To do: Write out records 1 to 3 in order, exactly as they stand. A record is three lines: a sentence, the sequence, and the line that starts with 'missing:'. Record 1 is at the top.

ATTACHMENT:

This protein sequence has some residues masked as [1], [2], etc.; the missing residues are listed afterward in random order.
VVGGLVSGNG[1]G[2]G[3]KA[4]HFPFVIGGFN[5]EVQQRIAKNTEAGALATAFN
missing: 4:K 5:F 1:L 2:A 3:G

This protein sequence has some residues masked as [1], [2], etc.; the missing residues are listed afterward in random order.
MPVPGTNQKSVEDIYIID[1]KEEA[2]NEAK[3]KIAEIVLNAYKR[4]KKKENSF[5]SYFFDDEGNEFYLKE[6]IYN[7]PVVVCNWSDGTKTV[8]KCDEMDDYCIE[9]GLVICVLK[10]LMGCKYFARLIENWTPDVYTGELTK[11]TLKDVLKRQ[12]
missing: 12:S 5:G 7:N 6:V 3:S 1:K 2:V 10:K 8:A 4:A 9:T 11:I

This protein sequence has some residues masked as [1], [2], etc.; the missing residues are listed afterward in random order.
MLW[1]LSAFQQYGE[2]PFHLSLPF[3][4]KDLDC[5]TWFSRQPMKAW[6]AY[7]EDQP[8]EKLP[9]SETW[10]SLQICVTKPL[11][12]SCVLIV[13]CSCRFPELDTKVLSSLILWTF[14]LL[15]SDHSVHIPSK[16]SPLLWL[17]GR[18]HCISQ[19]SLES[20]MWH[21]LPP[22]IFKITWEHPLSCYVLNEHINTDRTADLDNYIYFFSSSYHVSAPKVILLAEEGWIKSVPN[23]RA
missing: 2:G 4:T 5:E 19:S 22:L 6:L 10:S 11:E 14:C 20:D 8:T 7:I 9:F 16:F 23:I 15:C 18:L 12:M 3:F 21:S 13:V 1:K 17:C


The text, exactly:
This protein sequence has some residues masked as [1], [2], etc.; the missing residues are listed afterward in random order.
VVGGLVSGNG[1]G[2]G[3]KA[4]HFPFVIGGFN[5]EVQQRIAKNTEAGALATAFN
missing: 4:K 5:F 1:L 2:A 3:G

This protein sequence has some residues masked as [1], [2], etc.; the missing residues are listed afterward in random order.
MPVPGTNQKSVEDIYIID[1]KEEA[2]NEAK[3]KIAEIVLNAYKR[4]KKKENSF[5]SYFFDDEGNEFYLKE[6]IYN[7]PVVVCNWSDGTKTV[8]KCDEMDDYCIE[9]GLVICVLK[10]LMGCKYFARLIENWTPDVYTGELTK[11]TLKDVLKRQ[12]
missing: 12:S 5:G 7:N 6:V 3:S 1:K 2:V 10:K 8:A 4:A 9:T 11:I

This protein sequence has some residues masked as [1], [2], etc.; the missing residues are listed afterward in random order.
MLW[1]LSAFQQYGE[2]PFHLSLPF[3][4]KDLDC[5]TWFSRQPMKAW[6]AY[7]EDQP[8]EKLP[9]SETW[10]SLQICVTKPL[11][12]SCVLIV[13]CSCRFPELDTKVLSSLILWTF[14]LL[15]SDHSVHIPSK[16]SPLLWL[17]GR[18]HCISQ[19]SLES[20]MWH[21]LPP[22]IFKITWEHPLSCYVLNEHINTDRTADLDNYIYFFSSSYHVSAPKVILLAEEGWIKSVPN[23]RA
missing: 2:G 4:T 5:E 19:S 22:L 6:L 10:S 11:E 14:C 20:D 8:T 7:I 9:F 16:F 23:I 15:C 18:L 12:M 3:F 21:S 13:V 1:K 17:C